* Providence Christian College has about 70 students. Annual total tuition is $21,936.
* Covenant College has nearly 1,000 students. Tuition is $13,235 per semester for 12 to 18 credit hours.
ABOUT J. DEREK HALVORSON
* Covenant College's sixth president.
* Currently president of Providence Christian College in Pasadena, Calif.
* Ordained as a ruling elder in the Presbyterian Church in America.
* Graduated cum laude from Covenant in 1993 with a bachelor of arts in history.
* Earned a master of arts from the University of Arizona and a doctorate of philosophy from Loyola University Chicago -- both in history.
* Director of constituent relations at Covenant from September 2003-January 2005.
* Regional director of development at Covenant from January 2005-June 2009.
Source: Covenant College
Covenant College is acquiring a new president and possibly a West Coast campus at the same time.
College trustees voted Friday to hire alumnus J. Derek Halvorson and to start the process to acquire the college he is coming from, Providence Christian in Pasadena, Calif.
If the sale goes through, it would become Covenant's first branch outside the Chattanooga area.
"I think it fits our mission pretty well," board Chairman Martin Moore said Friday. "We believe this sister institution -- a small, reformed, residential liberal arts college on the West Coast -- is a remarkable fit with Covenant's mission and purpose and offers an opportunity for Covenant to extend the reach of its mission."
Moore said Covenant will take about 90 days to research the proposal. Covenant officials wouldn't discuss an acquisition price.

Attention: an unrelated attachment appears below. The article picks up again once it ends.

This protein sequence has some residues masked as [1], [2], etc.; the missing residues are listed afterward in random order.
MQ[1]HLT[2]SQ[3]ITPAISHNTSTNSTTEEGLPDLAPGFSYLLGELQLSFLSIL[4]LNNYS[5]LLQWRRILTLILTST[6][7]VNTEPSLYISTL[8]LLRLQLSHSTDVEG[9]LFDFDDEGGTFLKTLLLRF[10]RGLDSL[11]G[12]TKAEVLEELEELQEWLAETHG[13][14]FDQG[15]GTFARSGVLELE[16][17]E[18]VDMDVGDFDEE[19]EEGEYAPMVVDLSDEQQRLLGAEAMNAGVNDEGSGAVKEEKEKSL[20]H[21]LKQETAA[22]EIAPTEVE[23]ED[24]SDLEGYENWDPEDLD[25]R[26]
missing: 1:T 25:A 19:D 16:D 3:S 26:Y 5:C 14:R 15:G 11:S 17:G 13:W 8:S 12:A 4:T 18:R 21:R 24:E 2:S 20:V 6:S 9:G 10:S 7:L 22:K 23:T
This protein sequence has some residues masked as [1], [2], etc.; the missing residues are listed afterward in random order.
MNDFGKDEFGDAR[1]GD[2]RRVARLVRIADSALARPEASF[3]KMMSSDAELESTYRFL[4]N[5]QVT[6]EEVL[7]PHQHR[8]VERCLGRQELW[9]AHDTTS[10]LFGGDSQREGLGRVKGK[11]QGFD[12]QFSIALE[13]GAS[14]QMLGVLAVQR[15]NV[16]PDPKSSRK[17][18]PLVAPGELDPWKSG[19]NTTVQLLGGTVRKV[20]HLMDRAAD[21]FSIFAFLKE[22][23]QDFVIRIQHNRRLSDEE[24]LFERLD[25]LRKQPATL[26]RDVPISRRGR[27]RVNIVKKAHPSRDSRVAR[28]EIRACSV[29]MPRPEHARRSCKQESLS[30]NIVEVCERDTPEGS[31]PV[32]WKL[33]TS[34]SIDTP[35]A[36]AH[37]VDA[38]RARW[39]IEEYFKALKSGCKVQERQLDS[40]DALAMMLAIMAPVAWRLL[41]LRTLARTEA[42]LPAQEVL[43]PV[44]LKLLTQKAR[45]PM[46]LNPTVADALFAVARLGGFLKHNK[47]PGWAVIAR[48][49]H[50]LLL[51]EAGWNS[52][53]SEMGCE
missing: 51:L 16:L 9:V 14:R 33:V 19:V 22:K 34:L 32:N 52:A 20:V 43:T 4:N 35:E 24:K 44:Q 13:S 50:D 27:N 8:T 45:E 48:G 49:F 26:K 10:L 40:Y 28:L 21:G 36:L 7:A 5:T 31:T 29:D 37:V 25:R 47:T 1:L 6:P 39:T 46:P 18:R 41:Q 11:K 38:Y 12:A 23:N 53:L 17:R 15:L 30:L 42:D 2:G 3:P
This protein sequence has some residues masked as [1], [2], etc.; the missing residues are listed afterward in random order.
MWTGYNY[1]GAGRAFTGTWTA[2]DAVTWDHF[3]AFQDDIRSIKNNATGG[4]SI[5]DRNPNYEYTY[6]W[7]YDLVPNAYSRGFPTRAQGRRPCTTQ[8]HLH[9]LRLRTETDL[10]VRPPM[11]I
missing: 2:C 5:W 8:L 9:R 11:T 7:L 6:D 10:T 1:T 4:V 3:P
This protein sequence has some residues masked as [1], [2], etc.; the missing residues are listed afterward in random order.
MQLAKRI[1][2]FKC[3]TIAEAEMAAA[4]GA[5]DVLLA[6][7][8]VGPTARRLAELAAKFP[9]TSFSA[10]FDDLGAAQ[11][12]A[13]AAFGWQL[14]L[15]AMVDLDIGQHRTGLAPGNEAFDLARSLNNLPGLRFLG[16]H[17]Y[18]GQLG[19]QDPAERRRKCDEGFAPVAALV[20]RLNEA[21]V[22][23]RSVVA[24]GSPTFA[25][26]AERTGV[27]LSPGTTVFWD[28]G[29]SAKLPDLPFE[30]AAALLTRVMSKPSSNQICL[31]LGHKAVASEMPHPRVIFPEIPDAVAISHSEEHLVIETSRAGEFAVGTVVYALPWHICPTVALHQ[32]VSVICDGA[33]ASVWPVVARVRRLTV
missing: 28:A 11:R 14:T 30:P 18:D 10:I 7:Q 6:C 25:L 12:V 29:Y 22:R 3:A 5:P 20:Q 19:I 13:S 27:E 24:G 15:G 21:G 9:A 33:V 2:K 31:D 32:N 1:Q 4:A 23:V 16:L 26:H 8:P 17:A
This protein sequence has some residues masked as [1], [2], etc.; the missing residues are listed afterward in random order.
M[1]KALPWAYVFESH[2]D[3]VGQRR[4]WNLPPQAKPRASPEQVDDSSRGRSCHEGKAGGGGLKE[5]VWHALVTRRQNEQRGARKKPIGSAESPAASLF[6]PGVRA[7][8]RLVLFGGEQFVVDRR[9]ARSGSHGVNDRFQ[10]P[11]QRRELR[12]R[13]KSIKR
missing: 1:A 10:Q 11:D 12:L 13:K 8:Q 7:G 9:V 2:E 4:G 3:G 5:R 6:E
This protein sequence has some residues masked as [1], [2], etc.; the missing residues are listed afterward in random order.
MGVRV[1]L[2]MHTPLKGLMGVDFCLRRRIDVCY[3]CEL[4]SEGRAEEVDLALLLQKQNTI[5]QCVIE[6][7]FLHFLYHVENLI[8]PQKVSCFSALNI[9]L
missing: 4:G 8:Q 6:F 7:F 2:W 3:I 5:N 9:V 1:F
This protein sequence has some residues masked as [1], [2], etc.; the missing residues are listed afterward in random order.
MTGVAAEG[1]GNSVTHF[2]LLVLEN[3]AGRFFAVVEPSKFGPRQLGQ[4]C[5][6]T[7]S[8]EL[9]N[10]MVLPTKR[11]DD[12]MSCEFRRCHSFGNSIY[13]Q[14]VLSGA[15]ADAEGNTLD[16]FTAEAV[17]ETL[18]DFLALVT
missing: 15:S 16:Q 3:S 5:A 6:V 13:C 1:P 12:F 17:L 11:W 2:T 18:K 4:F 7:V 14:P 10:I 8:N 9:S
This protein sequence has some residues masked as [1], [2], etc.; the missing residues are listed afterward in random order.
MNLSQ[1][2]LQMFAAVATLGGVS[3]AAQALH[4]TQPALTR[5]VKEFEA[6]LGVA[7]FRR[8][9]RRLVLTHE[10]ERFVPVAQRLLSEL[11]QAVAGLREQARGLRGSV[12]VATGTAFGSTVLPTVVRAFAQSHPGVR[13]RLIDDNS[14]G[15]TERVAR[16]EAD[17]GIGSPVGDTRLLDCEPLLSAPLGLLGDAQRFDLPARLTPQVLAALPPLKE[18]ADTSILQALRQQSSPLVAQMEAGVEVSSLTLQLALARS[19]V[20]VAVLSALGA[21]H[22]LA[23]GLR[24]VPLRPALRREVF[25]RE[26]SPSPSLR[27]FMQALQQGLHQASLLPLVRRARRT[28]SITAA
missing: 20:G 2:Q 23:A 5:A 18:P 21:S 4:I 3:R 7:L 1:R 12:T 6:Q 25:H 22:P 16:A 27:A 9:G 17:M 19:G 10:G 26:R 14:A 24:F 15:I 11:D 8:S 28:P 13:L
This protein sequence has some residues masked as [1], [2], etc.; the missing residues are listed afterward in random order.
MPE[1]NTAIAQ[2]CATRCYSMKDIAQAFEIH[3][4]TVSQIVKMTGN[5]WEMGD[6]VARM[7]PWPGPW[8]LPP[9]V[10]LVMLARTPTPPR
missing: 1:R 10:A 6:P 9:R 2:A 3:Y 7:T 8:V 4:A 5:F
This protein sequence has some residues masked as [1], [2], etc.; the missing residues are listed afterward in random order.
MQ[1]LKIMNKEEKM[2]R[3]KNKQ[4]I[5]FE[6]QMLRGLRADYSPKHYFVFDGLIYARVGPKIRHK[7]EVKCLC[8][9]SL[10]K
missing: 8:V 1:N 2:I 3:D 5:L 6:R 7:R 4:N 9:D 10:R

Moore said the board vote was unanimous for Halvorson, who trustees believe "will provide the godly leadership needed to further advance the College's mission of exploring and expressing the preeminence of Jesus Christ in all things."
The new leader will take office July 1. He replaces Niel Nielson, who announced last year he will step down June 30 to lead a new global Christian education center.
Halvorson, a 1993 Covenant graduate, said he'll work to get the story out that Covenant represents a great educational value.
"I love the college not only because I went to school here, but because I believe in its mission and the very positive impact the college has had," Halvorson said.
Under the terms of the letter, Providence will continue to operate on its Pasadena campus under its own name combined with the name of Covenant College, according to a news release.
Providence board Chairman Pete Nanninga said in the release that both institutions "share a commitment to providing rigorous, residential, Christian liberal arts education, and both adhere to the historic, theological tenets of the Reformed faith."
He said the deal could help Provident develop and expand its academic programs.
For Covenant, the deal is a chance to expand to the West Coast, Moore said. Issues of governance and operations are still to be worked out, he said.
Halvorson's selection was independent of any the potential merger or acquisition discussions, Moore said, but it will be very helpful to have him as Covenant's president to help evaluate the potential move.
After graduating from Covenant, Halvorson worked there for six years as regional director of development and director of constituent relations.
He will move back to the Chattanooga area with his wife, Wendy, and two children, Banks, 10 and Whitman, 7.
"My wife and I are delighted to be returning to Chattanooga," he said Friday. "We've lived in Chicago, Los Angeles, Tucson, Arizona, and Oxford, England, but there's no place we've loved more than Chattanooga."
Martin said Halvorson "represented all the attributes we were looking for."
"Certainly leadership, strategic vision ... but also how he can engage the various constituencies within various circles," he added, such as students, faculty and donors.
Jonathan Casselberry, Student Senate president and the student representative on the presidential search committee, said he was very impressed by Halvorson.
"He has a clear self-awareness of how big his decision-making affects the people that are involved in his institution," he said.
"And on a more personal note, he's incredibly approachable, likable; he's very gifted with interacting with people whether they are like him or not," he added.